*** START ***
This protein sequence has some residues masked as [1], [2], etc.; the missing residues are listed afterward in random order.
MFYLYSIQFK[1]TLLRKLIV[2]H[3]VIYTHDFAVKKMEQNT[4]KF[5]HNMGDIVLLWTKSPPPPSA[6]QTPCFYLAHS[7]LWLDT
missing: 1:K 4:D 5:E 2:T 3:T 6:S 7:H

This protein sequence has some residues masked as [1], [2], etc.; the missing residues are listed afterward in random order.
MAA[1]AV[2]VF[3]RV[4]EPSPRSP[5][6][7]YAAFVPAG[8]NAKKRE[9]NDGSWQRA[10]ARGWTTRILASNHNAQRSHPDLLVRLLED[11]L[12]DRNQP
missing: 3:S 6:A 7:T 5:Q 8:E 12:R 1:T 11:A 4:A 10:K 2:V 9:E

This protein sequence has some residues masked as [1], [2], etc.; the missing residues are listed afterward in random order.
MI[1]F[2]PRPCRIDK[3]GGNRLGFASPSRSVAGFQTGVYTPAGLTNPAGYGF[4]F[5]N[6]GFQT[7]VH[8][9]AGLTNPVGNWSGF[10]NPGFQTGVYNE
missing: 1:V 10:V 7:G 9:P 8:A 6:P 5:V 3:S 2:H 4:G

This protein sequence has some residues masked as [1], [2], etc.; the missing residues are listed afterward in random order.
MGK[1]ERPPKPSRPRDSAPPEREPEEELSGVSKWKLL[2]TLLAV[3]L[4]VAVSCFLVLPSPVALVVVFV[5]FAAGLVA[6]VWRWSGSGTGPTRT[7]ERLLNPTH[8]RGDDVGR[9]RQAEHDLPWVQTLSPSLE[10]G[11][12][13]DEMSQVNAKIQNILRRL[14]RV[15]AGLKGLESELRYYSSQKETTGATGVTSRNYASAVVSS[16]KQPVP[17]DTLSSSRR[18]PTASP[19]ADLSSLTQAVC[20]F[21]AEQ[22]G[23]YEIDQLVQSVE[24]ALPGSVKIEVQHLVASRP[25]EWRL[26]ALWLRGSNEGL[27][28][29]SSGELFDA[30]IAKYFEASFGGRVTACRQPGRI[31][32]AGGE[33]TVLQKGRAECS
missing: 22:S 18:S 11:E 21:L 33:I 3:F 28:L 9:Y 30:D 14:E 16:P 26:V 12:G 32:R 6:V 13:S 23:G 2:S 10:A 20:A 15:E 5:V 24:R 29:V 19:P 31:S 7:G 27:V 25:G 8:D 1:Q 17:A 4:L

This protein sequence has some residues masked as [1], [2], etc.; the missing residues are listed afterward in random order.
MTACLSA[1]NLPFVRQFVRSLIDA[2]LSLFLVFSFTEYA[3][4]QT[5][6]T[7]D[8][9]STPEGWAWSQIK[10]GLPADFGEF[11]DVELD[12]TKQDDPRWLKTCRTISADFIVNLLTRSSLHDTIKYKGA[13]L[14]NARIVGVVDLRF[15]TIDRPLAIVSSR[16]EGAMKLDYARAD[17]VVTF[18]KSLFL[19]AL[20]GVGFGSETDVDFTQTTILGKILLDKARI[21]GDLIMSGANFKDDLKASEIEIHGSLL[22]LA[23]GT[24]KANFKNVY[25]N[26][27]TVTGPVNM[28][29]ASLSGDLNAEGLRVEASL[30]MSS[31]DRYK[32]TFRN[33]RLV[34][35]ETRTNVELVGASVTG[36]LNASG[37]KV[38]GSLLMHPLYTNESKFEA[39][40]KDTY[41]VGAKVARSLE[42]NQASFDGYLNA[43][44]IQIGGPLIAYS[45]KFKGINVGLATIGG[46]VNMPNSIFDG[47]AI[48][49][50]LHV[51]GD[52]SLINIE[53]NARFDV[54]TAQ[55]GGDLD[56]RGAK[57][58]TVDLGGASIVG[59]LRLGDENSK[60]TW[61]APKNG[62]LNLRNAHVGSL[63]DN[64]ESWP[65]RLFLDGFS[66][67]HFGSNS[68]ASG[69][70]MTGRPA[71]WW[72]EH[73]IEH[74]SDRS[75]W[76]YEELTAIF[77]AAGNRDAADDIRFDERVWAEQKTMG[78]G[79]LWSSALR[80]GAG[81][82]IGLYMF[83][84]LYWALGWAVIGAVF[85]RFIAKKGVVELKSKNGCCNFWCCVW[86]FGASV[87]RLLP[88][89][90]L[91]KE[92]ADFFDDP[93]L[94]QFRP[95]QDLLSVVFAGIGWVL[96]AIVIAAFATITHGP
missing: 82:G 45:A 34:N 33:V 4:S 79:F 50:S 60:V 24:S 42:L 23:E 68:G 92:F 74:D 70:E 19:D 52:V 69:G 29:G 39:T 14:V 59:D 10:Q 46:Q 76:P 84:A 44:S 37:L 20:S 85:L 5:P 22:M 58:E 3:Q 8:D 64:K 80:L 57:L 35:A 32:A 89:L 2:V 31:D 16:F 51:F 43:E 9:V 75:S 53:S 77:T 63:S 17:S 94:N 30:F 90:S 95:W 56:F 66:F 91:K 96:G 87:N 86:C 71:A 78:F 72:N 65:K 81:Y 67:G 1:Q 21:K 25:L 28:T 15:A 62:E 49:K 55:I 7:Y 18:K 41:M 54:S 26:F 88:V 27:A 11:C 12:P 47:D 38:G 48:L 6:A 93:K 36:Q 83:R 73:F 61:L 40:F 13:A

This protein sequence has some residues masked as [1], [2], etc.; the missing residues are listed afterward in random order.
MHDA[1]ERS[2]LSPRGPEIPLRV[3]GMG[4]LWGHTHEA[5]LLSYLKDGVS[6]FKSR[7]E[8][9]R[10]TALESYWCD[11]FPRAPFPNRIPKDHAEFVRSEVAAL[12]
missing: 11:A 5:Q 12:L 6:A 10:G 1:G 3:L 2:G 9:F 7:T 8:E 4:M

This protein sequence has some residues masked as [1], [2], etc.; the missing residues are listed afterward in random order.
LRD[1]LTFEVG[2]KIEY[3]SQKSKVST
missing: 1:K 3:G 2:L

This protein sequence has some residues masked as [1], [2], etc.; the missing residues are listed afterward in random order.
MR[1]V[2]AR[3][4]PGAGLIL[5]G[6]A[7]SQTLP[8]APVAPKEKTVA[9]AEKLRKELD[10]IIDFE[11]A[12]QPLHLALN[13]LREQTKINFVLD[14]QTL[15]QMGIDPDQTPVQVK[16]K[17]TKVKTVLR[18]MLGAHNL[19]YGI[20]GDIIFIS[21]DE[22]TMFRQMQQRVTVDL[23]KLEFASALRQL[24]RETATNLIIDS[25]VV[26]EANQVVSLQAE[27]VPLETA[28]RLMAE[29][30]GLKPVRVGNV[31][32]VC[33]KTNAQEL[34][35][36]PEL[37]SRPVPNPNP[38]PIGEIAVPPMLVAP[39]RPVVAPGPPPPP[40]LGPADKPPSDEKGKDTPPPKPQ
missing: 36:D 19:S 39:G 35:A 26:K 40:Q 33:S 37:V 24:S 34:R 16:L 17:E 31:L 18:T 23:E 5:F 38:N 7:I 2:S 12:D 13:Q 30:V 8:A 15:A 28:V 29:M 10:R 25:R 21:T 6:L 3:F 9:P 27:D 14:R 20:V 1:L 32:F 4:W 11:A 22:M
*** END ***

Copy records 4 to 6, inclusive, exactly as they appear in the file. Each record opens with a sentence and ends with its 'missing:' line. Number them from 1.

This protein sequence has some residues masked as [1], [2], etc.; the missing residues are listed afterward in random order.
MGK[1]ERPPKPSRPRDSAPPEREPEEELSGVSKWKLL[2]TLLAV[3]L[4]VAVSCFLVLPSPVALVVVFV[5]FAAGLVA[6]VWRWSGSGTGPTRT[7]ERLLNPTH[8]RGDDVGR[9]RQAEHDLPWVQTLSPSLE[10]G[11][12][13]DEMSQVNAKIQNILRRL[14]RV[15]AGLKGLESELRYYSSQKETTGATGVTSRNYASAVVSS[16]KQPVP[17]DTLSSSRR[18]PTASP[19]ADLSSLTQAVC[20]F[21]AEQ[22]G[23]YEIDQLVQSVE[24]ALPGSVKIEVQHLVASRP[25]EWRL[26]ALWLRGSNEGL[27][28][29]SSGELFDA[30]IAKYFEASFGGRVTACRQPGRI[31][32]AGGE[33]TVLQKGRAECS
missing: 22:S 18:S 11:E 21:L 33:I 3:F 28:L 9:Y 30:D 14:E 16:P 26:V 12:G 32:R 6:V 13:S 23:G 2:S 10:A 20:A 15:E 5:V 24:R 29:V 19:P 31:S 7:G 27:V 25:G 8:D 1:Q 17:A 4:L

This protein sequence has some residues masked as [1], [2], etc.; the missing residues are listed afterward in random order.
MTACLSA[1]NLPFVRQFVRSLIDA[2]LSLFLVFSFTEYA[3][4]QT[5][6]T[7]D[8][9]STPEGWAWSQIK[10]GLPADFGEF[11]DVELD[12]TKQDDPRWLKTCRTISADFIVNLLTRSSLHDTIKYKGA[13]L[14]NARIVGVVDLRF[15]TIDRPLAIVSSR[16]EGAMKLDYARAD[17]VVTF[18]KSLFL[19]AL[20]GVGFGSETDVDFTQTTILGKILLDKARI[21]GDLIMSGANFKDDLKASEIEIHGSLL[22]LA[23]GT[24]KANFKNVY[25]N[26][27]TVTGPVNM[28][29]ASLSGDLNAEGLRVEASL[30]MSS[31]DRYK[32]TFRN[33]RLV[34][35]ETRTNVELVGASVTG[36]LNASG[37]KV[38]GSLLMHPLYTNESKFEA[39][40]KDTY[41]VGAKVARSLE[42]NQASFDGYLNA[43][44]IQIGGPLIAYS[45]KFKGINVGLATIGG[46]VNMPNSIFDG[47]AI[48][49][50]LHV[51]GD[52]SLINIE[53]NARFDV[54]TAQ[55]GGDLD[56]RGAK[57][58]TVDLGGASIVG[59]LRLGDENSK[60]TW[61]APKNG[62]LNLRNAHVGSL[63]DN[64]ESWP[65]RLFLDGFS[66][67]HFGSNS[68]ASG[69][70]MTGRPA[71]WW[72]EH[73]IEH[74]SDRS[75]W[76]YEELTAIF[77]AAGNRDAADDIRFDERVWAEQKTMG[78]G[79]LWSSALR[80]GAG[81][82]IGLYMF[83][84]LYWALGWAVIGAVF[85]RFIAKKGVVELKSKNGCCNFWCCVW[86]FGASV[87]RLLP[88][89][90]L[91]KE[92]ADFFDDP[93]L[94]QFRP[95]QDLLSVVFAGIGWVL[96]AIVIAAFATITHGP
missing: 82:G 45:A 34:N 33:V 4:S 79:F 50:S 60:V 24:S 42:L 23:E 68:G 92:F 74:D 70:E 19:D 52:V 69:G 29:G 39:T 14:V 59:D 10:Q 46:Q 76:P 84:A 44:S 37:L 20:S 85:L 5:P 22:M 58:E 3:Q 8:D 64:K 80:L 57:L 35:A 32:A 89:L 2:V 31:D 16:F 51:F 43:E 9:V 75:S 53:S 77:T 63:S 17:S 94:N 30:F 90:S 95:W 56:F 66:F 91:K 96:G 87:N 86:C 71:A 78:F 72:N 65:K 81:Y 67:G 1:Q 21:K 25:L 28:T 15:A 62:E 49:K 55:I 7:Y 18:K 41:M 54:S 26:F 88:V 27:A 11:C 12:P 47:D 38:G 48:L 6:A 93:K 36:Q 83:R 73:F 61:L 40:F 13:A

This protein sequence has some residues masked as [1], [2], etc.; the missing residues are listed afterward in random order.
MHDA[1]ERS[2]LSPRGPEIPLRV[3]GMG[4]LWGHTHEA[5]LLSYLKDGVS[6]FKSR[7]E[8][9]R[10]TALESYWCD[11]FPRAPFPNRIPKDHAEFVRSEVAAL[12]
missing: 11:A 5:Q 12:L 6:A 10:G 1:G 3:L 2:G 9:F 7:T 8:E 4:M